School bored me. Being educated and being intelligent are two different things. I thought I was smart enough. And I wanted to be an entertainer. I stopped going to school as a way of saying I was mature, a way of saying I was going to choose who I was going to become. --Daily News, December 3, 1997.
America has this understanding of Africans that plays like National Geographic: a bunch of Negroes with loincloths running around the plain fields of Africa chasing gazelles. Meanwhile, we have Africans and African-Americans, contemporary men, with great stories, great integrity, great heroes and nobody wants to see or hear about those African heroes and those African-American heroes. One day, I will be in a position to play those great human beings on-screen.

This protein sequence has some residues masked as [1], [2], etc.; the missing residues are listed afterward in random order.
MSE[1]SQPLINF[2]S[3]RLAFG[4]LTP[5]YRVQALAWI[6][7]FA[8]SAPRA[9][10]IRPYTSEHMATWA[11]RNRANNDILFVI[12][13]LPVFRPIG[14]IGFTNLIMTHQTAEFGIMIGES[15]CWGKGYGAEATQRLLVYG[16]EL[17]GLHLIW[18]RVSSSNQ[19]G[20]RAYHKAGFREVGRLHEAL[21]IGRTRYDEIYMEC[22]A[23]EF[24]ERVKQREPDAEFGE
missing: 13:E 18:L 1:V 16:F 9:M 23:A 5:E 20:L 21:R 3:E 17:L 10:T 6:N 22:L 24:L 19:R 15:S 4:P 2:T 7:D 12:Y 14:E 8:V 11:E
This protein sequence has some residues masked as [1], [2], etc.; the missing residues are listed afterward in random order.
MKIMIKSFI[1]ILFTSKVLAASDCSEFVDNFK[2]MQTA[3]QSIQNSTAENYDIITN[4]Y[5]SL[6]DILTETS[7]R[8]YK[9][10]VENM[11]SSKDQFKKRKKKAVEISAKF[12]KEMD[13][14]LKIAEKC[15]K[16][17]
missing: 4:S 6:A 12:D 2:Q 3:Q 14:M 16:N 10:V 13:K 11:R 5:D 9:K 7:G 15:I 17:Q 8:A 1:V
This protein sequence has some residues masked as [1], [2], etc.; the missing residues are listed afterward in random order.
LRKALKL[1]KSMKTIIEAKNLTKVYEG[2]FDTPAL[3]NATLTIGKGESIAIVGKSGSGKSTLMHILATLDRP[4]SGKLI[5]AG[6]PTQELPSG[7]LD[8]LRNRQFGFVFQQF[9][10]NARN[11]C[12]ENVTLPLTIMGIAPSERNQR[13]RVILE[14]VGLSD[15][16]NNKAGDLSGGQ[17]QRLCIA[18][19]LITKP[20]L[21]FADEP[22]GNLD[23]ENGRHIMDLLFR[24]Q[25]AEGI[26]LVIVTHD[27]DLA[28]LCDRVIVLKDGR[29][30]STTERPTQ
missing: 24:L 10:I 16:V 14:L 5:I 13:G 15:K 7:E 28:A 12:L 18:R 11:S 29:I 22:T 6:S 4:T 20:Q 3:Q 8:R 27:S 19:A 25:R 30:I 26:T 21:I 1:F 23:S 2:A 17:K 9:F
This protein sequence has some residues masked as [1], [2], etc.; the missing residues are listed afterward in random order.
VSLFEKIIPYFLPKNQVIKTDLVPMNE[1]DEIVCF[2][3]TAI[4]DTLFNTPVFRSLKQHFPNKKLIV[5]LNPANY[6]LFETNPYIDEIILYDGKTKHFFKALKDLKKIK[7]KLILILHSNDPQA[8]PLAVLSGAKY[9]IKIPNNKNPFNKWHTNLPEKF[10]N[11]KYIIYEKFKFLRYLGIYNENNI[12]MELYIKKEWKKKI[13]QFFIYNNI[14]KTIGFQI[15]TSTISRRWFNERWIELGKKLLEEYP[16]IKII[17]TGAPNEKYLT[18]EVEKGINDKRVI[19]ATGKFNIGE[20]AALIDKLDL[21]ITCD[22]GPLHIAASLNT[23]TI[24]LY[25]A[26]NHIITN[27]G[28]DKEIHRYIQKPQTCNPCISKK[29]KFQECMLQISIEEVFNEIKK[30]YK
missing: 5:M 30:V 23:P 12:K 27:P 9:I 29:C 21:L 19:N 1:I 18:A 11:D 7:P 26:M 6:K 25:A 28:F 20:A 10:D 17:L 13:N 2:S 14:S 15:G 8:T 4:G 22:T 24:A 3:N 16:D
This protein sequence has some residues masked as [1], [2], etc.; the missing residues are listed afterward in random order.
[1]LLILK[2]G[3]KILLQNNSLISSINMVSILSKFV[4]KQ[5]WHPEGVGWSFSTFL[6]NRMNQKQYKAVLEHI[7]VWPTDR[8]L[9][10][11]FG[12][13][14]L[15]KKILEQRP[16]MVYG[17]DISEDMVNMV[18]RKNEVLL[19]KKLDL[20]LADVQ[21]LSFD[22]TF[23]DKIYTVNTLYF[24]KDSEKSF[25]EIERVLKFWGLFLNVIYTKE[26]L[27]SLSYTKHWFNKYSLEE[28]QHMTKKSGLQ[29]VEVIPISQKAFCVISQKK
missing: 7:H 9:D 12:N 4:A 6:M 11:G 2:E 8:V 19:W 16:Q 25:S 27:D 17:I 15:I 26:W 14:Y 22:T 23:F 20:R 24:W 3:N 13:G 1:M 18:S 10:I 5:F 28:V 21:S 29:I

The gym can serve as an excellent place where kids and young men and women can really empty their issues right on the floor.
Africa is my continent. It is where I opened my eyes.
Funny enough, every role that I have had, I try to tone down my accent or speak with better diction.
Africa is a continent that provides so much for the existence of the rest of the world. We go around the world and cultivate so many things.
I was just a very torn child, very wounded in so many areas, with no family support. I happened to the be the fifth child of my family. So everybody was already grown and had left home already.
Some of the reason why you have so many divorces is that we tend to get married, most of the time, not for ourselves, but for others, or for how it looks to others.
I like stories that have a social impact and social attributes to them. That's the whole reason we make films: to broaden our limited view of things and to see how life is evolving elsewhere.